A new report out from Public Health England (PHE) this week (June 2) has confirmed what previous studies have found – that people from black and minority ethnic (BAEM) communities are much more likely to die from coronavirus amid the pandemic.
After accounting for age, sex, deprivation and region, people of Bangladeshi origin had the highest mortality risk, with double the risk than those of white British ethnicity.
Those of Chinese, Indian, Pakistani, other Asian, Caribbean and other black origin all had a higher risk of dying from Covid-19, with a heightened risk of between 10 per cent and 50 per cent compared to their white counterparts.
The report also found that coronavirus deaths from the most deprived communities were double that of those in the least deprived areas.
It is unclear why people from BAEM communities are at greater risk of dying from coronavirus but PHE said that it could be a number of factors, including being more likely to live in deprived areas or work in higher-risk jobs.
Commenting on the report, Unite assistant general secretary Gail Cartmail said, “This report shines a searing light that reveals the pandemic in the UK is intrinsically linked disproportionately to class and race.
“These wide disparities are detailed in this data and point to age, race and income and accompanying health inequalities as key determinants as to whom has been the worst affected by Covid-19,” she added.
“This has been amplified among those in undervalued occupations and jobs where zero hours’ contracts and precarious employment are the norm.
“Working hard to provide for your families is no defence against Covid-19 for these groups – these systemic failures need to be tackled urgently and that work should start now.
“No one policy size fits all, but such an agenda should include ethnically sensitive risk assessments and income guarantees for workers who through ‘test, track and trace’ would otherwise be reliant on statutory sick pay (SSP), while in isolation,” Cartmail went on to say.
“The Real Living Wage should be the basic minimum for those in ‘at risk’ occupations as an interim measure, with a commitment to sectoral bargaining for care workers and the guarantee of the necessary funding.”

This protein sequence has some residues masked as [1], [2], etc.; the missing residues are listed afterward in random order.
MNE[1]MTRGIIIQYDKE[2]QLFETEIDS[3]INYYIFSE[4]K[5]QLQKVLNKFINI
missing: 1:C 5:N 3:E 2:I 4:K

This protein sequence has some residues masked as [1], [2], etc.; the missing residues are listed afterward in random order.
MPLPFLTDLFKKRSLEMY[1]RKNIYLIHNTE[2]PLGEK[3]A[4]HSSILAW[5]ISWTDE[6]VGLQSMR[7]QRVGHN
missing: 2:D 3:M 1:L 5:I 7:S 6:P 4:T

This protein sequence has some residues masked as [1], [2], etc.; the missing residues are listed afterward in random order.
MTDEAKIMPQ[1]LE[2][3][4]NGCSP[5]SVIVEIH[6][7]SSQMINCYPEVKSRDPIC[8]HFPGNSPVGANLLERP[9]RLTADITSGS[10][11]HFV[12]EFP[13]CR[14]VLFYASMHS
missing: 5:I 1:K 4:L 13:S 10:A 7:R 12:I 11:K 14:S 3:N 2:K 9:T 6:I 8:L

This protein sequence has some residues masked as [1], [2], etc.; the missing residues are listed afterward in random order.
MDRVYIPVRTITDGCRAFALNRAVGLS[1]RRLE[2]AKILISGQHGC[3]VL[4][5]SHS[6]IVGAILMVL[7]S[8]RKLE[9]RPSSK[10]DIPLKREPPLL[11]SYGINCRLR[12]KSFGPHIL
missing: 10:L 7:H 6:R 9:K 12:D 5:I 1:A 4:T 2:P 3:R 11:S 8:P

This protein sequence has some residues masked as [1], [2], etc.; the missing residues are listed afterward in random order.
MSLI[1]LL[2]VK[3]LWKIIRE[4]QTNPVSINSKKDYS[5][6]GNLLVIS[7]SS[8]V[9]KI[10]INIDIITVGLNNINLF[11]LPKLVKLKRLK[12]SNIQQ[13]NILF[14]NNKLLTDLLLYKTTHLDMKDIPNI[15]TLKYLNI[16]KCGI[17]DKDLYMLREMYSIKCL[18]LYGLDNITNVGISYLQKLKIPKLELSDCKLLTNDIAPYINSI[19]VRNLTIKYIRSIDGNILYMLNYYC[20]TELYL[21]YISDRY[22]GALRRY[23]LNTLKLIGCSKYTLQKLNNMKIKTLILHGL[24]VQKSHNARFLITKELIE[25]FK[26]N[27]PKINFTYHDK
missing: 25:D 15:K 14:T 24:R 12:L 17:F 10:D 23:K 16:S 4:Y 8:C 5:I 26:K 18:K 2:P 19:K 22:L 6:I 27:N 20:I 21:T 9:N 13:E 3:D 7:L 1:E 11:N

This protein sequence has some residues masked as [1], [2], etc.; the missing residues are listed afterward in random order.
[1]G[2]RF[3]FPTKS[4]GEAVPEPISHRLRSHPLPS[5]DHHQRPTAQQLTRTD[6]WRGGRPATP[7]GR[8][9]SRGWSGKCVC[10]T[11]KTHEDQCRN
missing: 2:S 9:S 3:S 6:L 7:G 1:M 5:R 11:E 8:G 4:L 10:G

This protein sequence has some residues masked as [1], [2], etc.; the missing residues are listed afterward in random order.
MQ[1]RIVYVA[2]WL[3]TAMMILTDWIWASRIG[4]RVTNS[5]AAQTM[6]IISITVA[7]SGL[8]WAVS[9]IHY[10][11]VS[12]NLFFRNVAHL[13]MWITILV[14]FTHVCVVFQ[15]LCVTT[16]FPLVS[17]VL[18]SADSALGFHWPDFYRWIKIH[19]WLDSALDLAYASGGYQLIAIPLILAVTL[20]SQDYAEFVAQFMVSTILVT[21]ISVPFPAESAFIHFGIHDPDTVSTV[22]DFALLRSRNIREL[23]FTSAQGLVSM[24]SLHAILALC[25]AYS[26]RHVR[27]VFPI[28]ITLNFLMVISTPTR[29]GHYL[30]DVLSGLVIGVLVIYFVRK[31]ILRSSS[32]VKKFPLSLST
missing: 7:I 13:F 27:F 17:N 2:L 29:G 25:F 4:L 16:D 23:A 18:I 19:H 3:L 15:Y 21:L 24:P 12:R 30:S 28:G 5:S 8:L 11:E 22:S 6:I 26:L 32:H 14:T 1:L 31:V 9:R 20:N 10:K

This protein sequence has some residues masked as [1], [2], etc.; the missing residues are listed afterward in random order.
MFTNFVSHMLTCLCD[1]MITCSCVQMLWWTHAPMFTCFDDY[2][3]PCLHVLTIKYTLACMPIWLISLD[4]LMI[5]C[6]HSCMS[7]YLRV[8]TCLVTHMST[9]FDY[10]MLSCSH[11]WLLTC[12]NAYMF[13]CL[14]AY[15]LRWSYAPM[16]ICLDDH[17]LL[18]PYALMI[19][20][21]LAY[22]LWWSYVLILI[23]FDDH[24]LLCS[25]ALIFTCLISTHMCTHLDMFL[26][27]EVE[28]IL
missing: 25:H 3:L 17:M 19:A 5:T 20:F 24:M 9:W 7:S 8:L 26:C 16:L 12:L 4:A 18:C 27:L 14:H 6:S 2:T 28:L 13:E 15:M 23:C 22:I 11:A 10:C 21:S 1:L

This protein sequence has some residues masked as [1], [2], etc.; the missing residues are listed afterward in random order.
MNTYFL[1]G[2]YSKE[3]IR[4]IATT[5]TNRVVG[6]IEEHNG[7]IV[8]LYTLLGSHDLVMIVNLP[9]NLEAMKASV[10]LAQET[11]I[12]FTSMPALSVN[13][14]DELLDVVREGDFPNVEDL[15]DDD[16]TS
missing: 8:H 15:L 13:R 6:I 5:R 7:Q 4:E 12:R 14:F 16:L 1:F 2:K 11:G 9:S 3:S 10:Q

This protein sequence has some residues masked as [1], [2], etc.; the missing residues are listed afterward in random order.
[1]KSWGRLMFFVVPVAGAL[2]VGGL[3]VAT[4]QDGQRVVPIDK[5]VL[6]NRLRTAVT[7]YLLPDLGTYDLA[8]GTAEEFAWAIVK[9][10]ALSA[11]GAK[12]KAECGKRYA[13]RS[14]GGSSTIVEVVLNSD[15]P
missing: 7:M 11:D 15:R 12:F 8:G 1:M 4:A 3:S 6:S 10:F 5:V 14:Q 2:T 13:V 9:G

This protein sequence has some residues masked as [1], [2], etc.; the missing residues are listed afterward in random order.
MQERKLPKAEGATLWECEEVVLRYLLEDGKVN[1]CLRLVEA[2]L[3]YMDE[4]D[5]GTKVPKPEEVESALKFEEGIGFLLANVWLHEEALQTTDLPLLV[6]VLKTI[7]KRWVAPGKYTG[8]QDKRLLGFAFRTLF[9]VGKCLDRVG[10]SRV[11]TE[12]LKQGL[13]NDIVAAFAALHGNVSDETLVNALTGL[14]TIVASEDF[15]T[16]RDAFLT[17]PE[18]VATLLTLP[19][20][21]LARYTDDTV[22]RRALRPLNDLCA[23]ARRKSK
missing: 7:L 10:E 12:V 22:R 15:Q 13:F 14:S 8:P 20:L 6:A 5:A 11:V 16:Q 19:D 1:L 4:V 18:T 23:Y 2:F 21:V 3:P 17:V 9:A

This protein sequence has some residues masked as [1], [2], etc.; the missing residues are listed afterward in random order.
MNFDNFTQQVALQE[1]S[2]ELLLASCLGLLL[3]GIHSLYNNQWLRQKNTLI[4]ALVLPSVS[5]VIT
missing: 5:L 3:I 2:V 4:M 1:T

Cartmail said that all these measures were achievable with government support.
“If austerity is over, as ministers claim, the best defence against the inequalities which the report exposes is to narrow the income gap and invest in public services with priority to social care,” she noted.
Turning to social care, she added, “The pandemic has shown that the crisis in social care can no long be pushed into the political long grass. The lack of testing for residents and staff, and also the shortage of PPE, in care homes has wreaked a terrible toll on the elderly who have died in their thousands due to Covid-19.
“Social care can no longer be regarded as the poor relation when it comes to funding from the budgets of central and local government – a ministerial blueprint for social care should be a top priority as we emerge from the lockdown.
“Poverty is the parent of disease and Covid-19 has been a willing accomplice in this respect. Once this pandemic has passed, we need to look as a country anew to how we can recalibrate economic and social policies to create a fairer society,” she went on to say.
“All these issues must be investigated in depth when the post-pandemic public inquiry takes place, which will be needed in the interests of accountability, openness and transparency.”
Stay tuned on UniteLIVE for our in-depth investigation into Covid-19 inequalities.